The European Robot Initiative for Strengthening the Competitiveness of SMEs in Manufacturing

SMErobot™ was an EU FP6 Integrated Project (2005-2009) and succeeded in uniting the leading European robot manufacturers, research institutes, scientists, software engineers and consultants towards achieving three central robot innovations:

  1. the robot should understand easily learnable, ‘intuitive’ commands
  2. it should meet all safety-relevant requirements for sharing the workplace with human colleagues
  3. it should be capable of being quickly integrated into an existing manufacturing environment: simply plug and produce

New robot technologies for SMEs

SMErobot™ has become a synonym for a joint European effort by robot automation industries to give new impetus to the introduction of robot technology in small and medium-sized businesses: An entirely new, modular and interactive generation of robots which, in addition to being quick to install and easy to operate, will also help to make European SMEs more competitive thanks to their cost-effective design.

The project has been a resounding and widely [1] recognized success [2] and would not have been possible without a joint European-wide effort in terms of building up a critical mass, involving ‘best-of’ partners in S&T competence and resources, and a EU-wide dissemination.

Lasting impact on European SME-type manufacturing

Through the flexible combination of individual modules, the aim was to cut investment and operating costs to one-third. Nor is SMErobotTM limited to the development of hardware and software: the project also covered the development of new, SME-compatible investment and financing models as well as the integration of robot technology into manufacturing processes and process chains.

Pilot trials in small and medium-sized enterprises from the fields of casting, mechanical engineering and metal- and wood-working were used to prove the innovation potential of the technologies and applications.

During these pilot trials, the robots were optimized for use in a wide range of future applications and industries. The project has produced a lasting impact on European SME-type manufacturing: It helped put European robotics industry into a world leading positions through critical innovations, particularly in human-robot interaction, sensor integration, automatic robot program generation from CAD data, and use of plug&play technologies.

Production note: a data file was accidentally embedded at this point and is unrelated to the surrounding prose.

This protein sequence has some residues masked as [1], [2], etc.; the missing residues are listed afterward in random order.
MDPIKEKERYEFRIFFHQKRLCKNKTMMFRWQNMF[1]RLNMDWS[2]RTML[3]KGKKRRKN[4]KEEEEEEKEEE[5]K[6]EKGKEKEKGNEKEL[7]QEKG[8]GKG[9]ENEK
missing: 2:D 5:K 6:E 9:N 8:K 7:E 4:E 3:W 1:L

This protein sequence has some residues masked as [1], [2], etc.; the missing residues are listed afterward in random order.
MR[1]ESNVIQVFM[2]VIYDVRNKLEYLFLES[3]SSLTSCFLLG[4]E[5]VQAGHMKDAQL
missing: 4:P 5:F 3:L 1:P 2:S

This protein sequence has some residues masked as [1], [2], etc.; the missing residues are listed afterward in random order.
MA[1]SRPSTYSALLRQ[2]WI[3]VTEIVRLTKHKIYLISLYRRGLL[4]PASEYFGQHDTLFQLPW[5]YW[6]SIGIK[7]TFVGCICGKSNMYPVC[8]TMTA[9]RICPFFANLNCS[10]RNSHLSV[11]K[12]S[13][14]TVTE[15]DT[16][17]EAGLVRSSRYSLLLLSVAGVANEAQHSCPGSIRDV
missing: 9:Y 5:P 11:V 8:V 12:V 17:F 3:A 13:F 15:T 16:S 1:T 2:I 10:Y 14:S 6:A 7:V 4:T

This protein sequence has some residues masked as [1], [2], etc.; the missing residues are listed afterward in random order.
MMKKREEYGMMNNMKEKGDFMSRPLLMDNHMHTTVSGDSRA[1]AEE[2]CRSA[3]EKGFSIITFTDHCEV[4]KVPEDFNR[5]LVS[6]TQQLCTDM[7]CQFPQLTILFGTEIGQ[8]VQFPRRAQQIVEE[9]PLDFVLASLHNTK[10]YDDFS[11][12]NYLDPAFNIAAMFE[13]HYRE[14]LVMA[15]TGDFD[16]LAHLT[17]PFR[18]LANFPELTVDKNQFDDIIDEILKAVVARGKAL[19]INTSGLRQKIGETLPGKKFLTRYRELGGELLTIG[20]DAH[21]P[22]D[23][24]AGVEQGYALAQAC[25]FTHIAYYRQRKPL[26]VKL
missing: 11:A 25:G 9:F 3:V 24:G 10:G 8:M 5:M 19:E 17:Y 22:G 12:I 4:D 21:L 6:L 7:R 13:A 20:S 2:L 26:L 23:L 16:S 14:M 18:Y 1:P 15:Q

The project’s numerous SME-end-user campaigns (videos, trade-fair-appearances, SME-workshops, participation in the first European SME week etc.) have created awareness, interest and numerous pilot applications in typical SME-type manufacturing. In fact the project has become a world-wide known trade mark and acclaimed success story regarding consortium composition, R&D efforts, technology transfer, reach-out and impact to end-users and effective management [3].

Video: “Coffee Break” by FP6-project SMErobot™ on YouTube

[1] Economist, “Robots: Nothing to lose but their chains” 19 June 2008
[2] Industrial Technologies Best Project Award Finalist
[3] Final Report Summary and Result In Brief of SMErobot (The European Robot Initiative for Strengthening the Competitiveness of SMEs in Manufacturing)

The initiative goes to its next level: SMErobotics

The follow-up EU research initiative SMErobotics (2012-2015) is focused on expanding the capabilities of modern industrial robots to include cognitive skills: An intelligent robotic system does not rigidly follow a specific program. Instead, it learns from and with its human co-worker.

It continuously improves the quality of its work through human-machine interaction and can be assigned new tasks by the worker without the need for the involvement of an external system integrator or a lengthy stoppage in work. The robot of the future is to be able to communicate with its human “colleague” in a variety of ways depending on the particular situation: from simple voice commands to the input of texts or graphics to intuitive robot guidance.

Yet the robot’s interaction with its human co-worker is planned to go even further: SMErobotics aims to make it possible in future for a human worker to teach the robot new tasks by practical demonstration, i.e. by “showing” the robot how to carry out even complex tasks of the kind found in industrial production.

Video: “SMErobotics project video” by FP7-project SMErobotics on YouTube

Acknowledgments and Contact:
Martin Haegele, Head of Department Robot and Assistive Systems
Fraunhofer Institute for Manufacturing Engineering and Automation IPA
Nobelstrasse 12
70569 Stuttgart
Phone: +49 711 970 1203